The fire was rough on Colt. He didn’t hear from his mother for weeks at a time, and he lost a lot of sleep worrying about where she was staying, and what would happen to her, now that she was homeless. He and his mom drifted apart again, and they haven’t spoken much over the past few months.
But winter was, in many ways, a turning point for Colt.
“To me, 2017 is a year of second chances for a lot of people.”
One of his cousins is trying to get off drugs, and Colt says he’s hoping others in his family and across West Virginia can get sober too.
“I just feel like, in this year, for a lot of people...it’s time to make your peace.”
He’s feeling optimistic, partly because he’s doing well at his job.
Colt was awarded the youngest member of his company, Coalfield Development, to become a crew leader. He was also elected president of Coalfield's crew member council, so basically he gets to represent his co-workers and advocate for ways to improve their experience. Kind of like the student body president for his program.
Work isn’t the only thing going well for Colt.
He proposed to his girlfriend, Adrianna Burton, over Christmas.
You may remember from a previous story, Colt met Adrianna back in high school a few years ago, in agriculture class. They’ve been dating for about two years.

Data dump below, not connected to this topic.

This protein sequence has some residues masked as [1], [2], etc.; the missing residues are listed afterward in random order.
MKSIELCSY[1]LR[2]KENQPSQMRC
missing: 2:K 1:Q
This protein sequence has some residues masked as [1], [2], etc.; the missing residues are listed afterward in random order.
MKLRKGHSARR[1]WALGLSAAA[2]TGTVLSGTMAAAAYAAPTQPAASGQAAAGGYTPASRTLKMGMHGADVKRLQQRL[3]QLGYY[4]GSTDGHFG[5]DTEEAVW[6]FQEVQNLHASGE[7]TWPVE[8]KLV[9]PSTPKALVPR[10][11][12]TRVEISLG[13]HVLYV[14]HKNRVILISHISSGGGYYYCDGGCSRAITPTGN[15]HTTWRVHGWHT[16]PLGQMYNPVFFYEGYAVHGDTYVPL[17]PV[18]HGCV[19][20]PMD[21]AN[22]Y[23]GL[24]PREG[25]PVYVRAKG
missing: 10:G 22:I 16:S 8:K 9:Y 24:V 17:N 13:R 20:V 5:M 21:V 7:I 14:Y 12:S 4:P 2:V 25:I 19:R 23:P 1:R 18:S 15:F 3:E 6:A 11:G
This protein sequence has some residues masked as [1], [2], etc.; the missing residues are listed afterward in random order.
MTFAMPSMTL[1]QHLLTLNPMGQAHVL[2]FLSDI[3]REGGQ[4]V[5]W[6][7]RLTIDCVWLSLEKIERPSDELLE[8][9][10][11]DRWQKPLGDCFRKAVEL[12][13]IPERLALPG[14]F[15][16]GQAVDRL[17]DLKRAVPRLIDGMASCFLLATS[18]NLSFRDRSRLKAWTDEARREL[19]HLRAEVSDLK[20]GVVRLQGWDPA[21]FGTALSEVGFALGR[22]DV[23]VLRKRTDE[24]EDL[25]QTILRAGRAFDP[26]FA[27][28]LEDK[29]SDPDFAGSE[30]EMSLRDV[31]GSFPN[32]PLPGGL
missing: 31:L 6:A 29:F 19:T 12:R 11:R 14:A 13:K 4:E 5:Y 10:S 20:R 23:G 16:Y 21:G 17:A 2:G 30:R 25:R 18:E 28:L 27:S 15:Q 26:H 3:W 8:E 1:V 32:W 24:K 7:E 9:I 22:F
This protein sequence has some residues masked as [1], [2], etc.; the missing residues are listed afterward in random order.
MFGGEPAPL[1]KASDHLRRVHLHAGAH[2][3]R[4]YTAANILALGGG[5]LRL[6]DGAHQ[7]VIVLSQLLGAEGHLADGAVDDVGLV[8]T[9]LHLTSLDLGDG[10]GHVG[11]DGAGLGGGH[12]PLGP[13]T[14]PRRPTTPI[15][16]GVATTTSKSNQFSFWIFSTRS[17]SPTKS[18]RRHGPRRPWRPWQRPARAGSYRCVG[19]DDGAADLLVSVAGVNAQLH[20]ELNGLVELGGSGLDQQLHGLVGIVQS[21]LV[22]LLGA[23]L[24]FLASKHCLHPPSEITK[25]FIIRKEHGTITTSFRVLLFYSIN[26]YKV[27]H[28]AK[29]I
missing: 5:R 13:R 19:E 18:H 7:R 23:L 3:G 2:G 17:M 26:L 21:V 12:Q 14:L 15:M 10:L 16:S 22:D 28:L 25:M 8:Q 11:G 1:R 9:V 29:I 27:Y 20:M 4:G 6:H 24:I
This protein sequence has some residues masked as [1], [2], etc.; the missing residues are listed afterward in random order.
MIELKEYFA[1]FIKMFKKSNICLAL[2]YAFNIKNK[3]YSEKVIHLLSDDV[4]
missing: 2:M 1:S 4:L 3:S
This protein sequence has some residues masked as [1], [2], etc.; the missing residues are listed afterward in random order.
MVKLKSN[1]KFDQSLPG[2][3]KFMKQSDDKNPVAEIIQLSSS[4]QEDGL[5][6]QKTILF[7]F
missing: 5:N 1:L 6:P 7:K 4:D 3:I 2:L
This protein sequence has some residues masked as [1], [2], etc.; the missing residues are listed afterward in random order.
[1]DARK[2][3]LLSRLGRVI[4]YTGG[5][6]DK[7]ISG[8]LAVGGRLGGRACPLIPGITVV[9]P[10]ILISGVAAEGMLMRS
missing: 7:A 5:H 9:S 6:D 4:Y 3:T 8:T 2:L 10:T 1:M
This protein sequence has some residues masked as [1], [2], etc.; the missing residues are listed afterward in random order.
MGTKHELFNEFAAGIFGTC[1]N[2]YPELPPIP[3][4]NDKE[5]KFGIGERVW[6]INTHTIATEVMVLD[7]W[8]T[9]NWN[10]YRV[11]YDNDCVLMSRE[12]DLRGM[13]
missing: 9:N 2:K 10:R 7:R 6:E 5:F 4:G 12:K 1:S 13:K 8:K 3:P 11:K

Adrianna is getting her Bachelor's degree in Agriculture at West Virginia University. But she wants to come back to work in Lincoln County as a high school Agriculture teacher.
“Part of the reason I want to stay is because the only way to make things change is to influence the people around you. And I feel like if I am the Agriculture high school, if I can stay here and show people that there is a productive and resourceful way out that’s not just coal mining or fracking or or having a buttload of kids just to have a check. It doesn’t have to be the most productive way out, but it is the most fulfilling way out," said Adrianna.
Colt said he feels confident he and Adrianna will find a way to stay West Virginia.
“Every part of me feels born and raised here and feels a part of this land. Just like anywhere else in America right now, it’s gonna take the people inside of it to make it stronger," said Colt.
"That strength is gonna come from within. I feel like I’m where I need to be. In that sense I feel blessed because so many people have had to move. Or so many people feel trapped and can’t move. In some ways I feel like I was put in a perfect place. I never had an assets, so I can’t lose any. You know, my backpack is light. If I had to I could leave. But if times got hard, I’m not hurting so bad cause I don’t have anything to lose. I don’t own a home, or I wasn’t a coal miner that was living a high lifestyle before. I’ve always been poor. So I’m good at it now."
Colt still doesn’t know what he’ll do next year, or even if he’ll graduate from Refresh Appalachia. But he’s staying hopeful. The uncertainty, he can live with. Because, he says, the journey is worth the struggle.